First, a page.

Key point 4-04. Many states recognize “invasion of privacy” as a basis for liability. Invasion of privacy may consist of any one or more the following: (1) public disclosure of private facts; (2) use of another person’s name or likeness; (3) placing someone in a “false light” in the public eye; or (4) intruding upon another’s seclusion.
* A California court addressed the question of liability for the unauthorized publication of a person’s photo, and concluded that a magazine was liable on the basis of "invasion of privacy" for publishing a photo of a boys’ baseball team in an article addressing the sexual molestation of children by coaches. In 1999 Sports Illustrated used the team photograph of a Little League team to illustrate stories about adult coaches who sexually molest youths playing team sports. The team’s coach ("Larry") was removed when parents learned that he had a long history of sexually molesting boys, beginning with a molestation conviction in 1971. Larry later pleaded guilty to molesting five boys during the two years he served as coach. Several of the boys and two coaches who appear in the photograph sued Sports Illustrated for invasion of privacy and infliction of emotional distress. The Sports Illustrated article, entitled "Every Parent’s Nightmare," recounted incidents of child molestation in youth sports. Using Larry as an example, the article reported that he had "pleaded guilty to 39 counts of lewd acts with children, four boys and a girl, that had occurred between 1990 and 1996, when he was a Little League coach and umpire and the five kids were all playing in the league." Larry was further described as having "spent most of his 54 years sexually preying on children … most of … whom he first met through his work in Little League." Accompanying the article was the team photograph that bore the team’s name and location. The Sports Illustrated article did not name any of the people shown in the team photograph except Larry. The article did not identify any of Larry’s victims by name. Two victims were identified by pseudonyms.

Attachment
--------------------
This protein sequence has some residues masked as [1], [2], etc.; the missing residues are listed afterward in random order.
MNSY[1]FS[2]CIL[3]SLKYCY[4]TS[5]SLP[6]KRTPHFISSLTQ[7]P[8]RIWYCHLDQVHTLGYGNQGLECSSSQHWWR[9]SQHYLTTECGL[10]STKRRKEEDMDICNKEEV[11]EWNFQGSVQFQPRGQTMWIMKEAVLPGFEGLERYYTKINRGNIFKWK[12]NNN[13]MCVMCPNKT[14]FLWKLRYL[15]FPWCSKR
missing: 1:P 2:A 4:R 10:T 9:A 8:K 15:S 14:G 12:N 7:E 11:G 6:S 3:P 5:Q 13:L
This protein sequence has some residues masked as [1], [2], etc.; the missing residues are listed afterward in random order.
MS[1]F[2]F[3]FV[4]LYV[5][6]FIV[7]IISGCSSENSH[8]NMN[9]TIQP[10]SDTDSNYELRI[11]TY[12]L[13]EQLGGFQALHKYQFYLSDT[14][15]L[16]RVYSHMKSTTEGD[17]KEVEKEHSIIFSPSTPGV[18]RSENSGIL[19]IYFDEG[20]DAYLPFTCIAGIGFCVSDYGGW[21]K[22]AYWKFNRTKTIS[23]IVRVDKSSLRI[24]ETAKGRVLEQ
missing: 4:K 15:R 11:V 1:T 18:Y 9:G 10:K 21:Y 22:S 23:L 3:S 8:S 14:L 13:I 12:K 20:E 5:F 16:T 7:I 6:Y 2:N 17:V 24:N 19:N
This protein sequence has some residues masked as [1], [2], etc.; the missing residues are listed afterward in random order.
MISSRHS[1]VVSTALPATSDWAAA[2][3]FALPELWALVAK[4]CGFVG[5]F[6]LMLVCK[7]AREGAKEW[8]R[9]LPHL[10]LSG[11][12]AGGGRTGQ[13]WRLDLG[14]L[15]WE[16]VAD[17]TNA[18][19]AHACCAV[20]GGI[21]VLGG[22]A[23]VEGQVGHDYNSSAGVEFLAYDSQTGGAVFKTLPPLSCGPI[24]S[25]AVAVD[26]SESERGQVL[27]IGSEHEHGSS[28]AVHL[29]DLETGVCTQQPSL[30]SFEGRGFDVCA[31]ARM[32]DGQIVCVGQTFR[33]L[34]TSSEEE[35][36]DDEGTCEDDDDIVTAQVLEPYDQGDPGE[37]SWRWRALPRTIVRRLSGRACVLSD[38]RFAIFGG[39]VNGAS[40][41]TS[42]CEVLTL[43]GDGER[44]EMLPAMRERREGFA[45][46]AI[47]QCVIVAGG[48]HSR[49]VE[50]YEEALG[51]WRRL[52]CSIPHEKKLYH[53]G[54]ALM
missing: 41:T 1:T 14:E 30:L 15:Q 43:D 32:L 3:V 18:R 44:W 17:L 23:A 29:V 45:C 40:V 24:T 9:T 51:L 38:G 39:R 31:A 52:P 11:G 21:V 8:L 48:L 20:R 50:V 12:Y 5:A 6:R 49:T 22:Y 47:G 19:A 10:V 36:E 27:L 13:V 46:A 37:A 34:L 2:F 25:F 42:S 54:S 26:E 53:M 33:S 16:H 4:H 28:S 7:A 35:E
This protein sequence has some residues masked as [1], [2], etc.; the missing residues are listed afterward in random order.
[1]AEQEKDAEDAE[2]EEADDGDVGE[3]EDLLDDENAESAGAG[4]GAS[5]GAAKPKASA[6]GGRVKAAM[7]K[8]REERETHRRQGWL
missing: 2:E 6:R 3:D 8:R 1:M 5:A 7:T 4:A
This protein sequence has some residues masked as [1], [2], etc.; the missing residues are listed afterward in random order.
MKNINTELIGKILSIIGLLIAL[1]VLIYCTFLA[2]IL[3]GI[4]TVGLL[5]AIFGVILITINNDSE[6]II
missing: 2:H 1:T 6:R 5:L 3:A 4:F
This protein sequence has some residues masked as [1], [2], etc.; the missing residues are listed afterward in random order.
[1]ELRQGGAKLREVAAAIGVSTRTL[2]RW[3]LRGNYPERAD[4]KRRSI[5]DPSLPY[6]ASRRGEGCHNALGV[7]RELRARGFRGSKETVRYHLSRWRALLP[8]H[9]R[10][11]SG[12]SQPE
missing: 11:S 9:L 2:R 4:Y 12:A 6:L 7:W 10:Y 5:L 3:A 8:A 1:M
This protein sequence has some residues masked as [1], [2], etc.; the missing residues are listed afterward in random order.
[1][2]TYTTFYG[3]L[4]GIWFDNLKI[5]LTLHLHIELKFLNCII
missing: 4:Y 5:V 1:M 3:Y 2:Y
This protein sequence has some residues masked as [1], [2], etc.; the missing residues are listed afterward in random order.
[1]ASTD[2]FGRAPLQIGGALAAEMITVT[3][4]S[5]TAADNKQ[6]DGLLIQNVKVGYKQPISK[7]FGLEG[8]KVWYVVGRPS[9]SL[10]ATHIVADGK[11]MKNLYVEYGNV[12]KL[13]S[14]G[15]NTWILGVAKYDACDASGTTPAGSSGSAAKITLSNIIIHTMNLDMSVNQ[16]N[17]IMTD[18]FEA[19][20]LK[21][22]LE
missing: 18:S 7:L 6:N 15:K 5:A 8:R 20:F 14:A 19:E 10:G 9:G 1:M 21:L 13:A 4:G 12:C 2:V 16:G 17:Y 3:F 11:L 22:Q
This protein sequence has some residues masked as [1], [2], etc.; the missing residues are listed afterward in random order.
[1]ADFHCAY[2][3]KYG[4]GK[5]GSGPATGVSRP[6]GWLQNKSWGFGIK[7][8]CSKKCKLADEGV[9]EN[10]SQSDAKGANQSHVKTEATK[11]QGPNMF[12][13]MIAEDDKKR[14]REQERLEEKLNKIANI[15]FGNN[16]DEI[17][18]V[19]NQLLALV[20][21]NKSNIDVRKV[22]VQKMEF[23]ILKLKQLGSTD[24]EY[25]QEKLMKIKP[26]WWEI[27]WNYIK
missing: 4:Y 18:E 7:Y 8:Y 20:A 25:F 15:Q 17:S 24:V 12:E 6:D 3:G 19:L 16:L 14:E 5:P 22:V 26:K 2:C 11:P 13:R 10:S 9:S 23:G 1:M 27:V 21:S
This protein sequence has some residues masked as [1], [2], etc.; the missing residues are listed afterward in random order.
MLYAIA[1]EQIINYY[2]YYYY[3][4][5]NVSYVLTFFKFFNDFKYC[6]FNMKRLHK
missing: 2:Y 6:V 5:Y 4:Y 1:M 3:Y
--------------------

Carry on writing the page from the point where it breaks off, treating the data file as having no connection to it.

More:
A trial court rejected a request by Sports Illustrated to dismiss the case. An appeals court agreed that the case should not be dismissed. It observed, "Fundamentally, the right of privacy means the right to be left alone …. The general common-law right of privacy demonstrates that invasion of privacy may [occur] if an article about sexual molestation is juxtaposed with an illustrative photograph that makes a negative association between the subject matter and the subjects of the photograph. That is precisely what occurred here." On the other hand, a reprint of a photograph, published independently of the offending article, would not be an invasion of privacy because the photograph would be published "without an offensive text accompanying it." As a result, the court concluded that the plaintiffs who were depicted in the photograph had a viable invasion of privacy claim. The court defined invasion of privacy to include the following elements: (1) public disclosure; (2) of a private fact; (3) which would be offensive and objectionable to the reasonable person; and (4) which is not of legitimate public concern. Sports Illustrated conceded that disclosure of information connecting a person with sexual molestation may offend a reasonable person. But it insisted that the photograph in this case was not "private" and was a matter of legitimate public concern. The photograph was not private because the people depicted had played a public sport and the team photograph was taken on a public baseball field. Furthermore, during the two years after Larry’s misdeeds were uncovered, it had been widely reported that he had coached a Little League team, and the team’s name and location were occasionally mentioned. As a result, the Sports Illustrated photograph merely disclosed information that was already publicly known.